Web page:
To me it is clear that Boer was mistaken about Bucer.  Not only in his later book De Regno Christi, but also in his earlier book Von der waren Seelsorge, Bucer viewed the Great Commission having continuing application in the church of Christ.  Bucer never changed his mind; rather Boer misunderstood him.  How and why did Boer get this wrong?   I could only speculate.  What I know for sure is that my own published doctoral work contains errors too (though nothing that negates my overall thesis).  In some instances, I too misunderstood someone or something, in others I had incomplete information.  All of us are merely human and not only prone to sin, but also to mistakes in our research and reasoning.  This is why advancing scholarship in a field has to be a joint venture.  As we study together and check our work, we can detect the mistakes, correct them, and move forward.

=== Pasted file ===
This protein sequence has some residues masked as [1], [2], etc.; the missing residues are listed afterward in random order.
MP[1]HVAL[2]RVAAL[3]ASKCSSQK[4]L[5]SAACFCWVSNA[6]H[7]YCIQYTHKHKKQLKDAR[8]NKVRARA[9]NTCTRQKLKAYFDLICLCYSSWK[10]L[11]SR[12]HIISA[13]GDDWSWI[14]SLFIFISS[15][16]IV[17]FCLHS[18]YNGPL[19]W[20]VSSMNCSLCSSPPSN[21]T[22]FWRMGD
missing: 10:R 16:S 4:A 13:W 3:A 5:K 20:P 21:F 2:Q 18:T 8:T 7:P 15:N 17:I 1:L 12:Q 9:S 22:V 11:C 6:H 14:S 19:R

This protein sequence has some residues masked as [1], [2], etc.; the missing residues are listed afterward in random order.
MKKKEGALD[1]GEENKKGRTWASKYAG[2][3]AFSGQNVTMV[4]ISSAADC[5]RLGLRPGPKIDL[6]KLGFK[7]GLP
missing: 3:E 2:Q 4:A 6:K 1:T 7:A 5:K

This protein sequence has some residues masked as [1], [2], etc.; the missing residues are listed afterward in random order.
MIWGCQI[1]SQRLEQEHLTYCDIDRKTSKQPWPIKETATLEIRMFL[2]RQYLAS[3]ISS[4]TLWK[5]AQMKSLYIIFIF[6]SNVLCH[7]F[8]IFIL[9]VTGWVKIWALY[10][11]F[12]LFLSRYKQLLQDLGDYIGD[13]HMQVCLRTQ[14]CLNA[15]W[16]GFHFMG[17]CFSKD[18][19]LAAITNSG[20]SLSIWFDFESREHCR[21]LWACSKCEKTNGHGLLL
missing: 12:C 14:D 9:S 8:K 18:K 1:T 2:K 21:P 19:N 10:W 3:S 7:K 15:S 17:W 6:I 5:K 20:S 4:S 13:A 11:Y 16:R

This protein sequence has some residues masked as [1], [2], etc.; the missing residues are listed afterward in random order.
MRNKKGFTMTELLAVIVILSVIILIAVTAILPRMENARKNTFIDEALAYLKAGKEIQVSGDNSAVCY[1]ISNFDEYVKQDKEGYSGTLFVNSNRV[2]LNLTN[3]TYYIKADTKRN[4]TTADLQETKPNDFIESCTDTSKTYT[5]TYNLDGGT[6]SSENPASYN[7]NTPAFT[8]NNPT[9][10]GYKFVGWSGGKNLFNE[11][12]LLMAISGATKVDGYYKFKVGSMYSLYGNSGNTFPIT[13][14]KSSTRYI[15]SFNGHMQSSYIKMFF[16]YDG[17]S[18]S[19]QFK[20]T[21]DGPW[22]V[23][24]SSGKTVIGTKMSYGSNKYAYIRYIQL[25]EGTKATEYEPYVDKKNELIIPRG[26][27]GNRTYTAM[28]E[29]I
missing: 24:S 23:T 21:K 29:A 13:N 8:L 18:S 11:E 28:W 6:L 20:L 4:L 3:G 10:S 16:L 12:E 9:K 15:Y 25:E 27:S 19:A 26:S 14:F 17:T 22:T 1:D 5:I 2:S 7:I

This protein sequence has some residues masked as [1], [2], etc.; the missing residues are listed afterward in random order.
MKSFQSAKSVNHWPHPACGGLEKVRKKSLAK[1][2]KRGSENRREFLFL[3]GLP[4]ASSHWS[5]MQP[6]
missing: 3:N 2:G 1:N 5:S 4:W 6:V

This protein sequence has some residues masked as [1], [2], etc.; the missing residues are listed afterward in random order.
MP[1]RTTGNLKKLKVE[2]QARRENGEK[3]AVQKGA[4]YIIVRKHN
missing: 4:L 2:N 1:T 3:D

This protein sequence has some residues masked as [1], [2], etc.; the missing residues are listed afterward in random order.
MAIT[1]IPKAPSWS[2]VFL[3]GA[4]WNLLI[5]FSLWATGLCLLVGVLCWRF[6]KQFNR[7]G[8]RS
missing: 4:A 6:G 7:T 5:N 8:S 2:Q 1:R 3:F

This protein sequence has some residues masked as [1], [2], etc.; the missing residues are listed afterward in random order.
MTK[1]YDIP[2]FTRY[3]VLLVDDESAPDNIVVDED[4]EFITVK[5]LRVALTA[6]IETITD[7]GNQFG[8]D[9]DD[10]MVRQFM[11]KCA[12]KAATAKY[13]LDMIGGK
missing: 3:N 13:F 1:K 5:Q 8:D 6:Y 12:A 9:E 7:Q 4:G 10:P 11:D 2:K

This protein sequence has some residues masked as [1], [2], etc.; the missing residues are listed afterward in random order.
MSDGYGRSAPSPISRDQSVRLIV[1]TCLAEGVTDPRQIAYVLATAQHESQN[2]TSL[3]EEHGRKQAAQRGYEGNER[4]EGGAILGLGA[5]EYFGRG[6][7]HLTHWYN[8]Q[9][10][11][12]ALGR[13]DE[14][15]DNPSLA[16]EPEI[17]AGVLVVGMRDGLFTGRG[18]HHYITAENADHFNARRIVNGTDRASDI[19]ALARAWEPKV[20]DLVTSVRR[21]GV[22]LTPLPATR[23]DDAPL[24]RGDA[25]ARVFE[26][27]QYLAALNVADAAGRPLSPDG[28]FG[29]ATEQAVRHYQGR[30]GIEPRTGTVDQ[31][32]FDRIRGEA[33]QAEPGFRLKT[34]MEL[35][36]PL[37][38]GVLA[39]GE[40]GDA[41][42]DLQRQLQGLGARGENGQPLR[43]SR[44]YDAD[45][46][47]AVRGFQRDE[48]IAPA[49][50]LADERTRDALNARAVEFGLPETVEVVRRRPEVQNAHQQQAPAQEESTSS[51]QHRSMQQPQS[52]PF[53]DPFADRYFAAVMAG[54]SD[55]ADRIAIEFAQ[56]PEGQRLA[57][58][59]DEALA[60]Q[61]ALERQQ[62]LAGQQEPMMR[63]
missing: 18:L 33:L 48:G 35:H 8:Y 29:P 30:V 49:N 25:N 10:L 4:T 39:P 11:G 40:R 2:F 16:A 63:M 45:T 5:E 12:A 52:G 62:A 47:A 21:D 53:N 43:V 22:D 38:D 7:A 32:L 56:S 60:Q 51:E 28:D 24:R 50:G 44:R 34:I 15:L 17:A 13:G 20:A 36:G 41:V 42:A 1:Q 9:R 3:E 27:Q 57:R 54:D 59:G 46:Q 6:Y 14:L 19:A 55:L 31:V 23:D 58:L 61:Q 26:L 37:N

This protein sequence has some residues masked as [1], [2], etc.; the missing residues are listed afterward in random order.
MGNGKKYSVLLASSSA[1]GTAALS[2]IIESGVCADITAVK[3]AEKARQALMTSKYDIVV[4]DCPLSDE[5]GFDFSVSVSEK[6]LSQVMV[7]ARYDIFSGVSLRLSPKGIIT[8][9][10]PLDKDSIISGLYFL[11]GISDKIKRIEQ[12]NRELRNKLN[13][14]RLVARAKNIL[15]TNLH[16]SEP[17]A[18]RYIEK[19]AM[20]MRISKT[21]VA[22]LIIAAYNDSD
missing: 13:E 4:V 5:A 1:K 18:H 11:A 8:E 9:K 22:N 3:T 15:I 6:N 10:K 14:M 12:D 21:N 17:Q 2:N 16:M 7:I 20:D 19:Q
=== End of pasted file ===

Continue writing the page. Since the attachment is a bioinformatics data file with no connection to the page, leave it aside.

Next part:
Outward Looking Church: Current Craze or Christ’s Commission? (4)

Earth from Space

Revised from a presentation for the Spring Office Bearers Conference held March 22, 2014 in Burlington, ON.  See here for part 1here for part 2, here for part 3.

How Do the Scriptures Answer?

Let’s start with the Old Testament, at the very beginning.  We’re supposed to be finished with the Belgic Confession, but here I just can’t get the words of article 17 out of my mind.  It’s expressed so powerfully:

We believe that, when he saw that man had thus plunged himself into physical and spiritual death and made himself completely miserable, our gracious God in his marvelous wisdom and goodness set out to seek man when he trembling fled from him.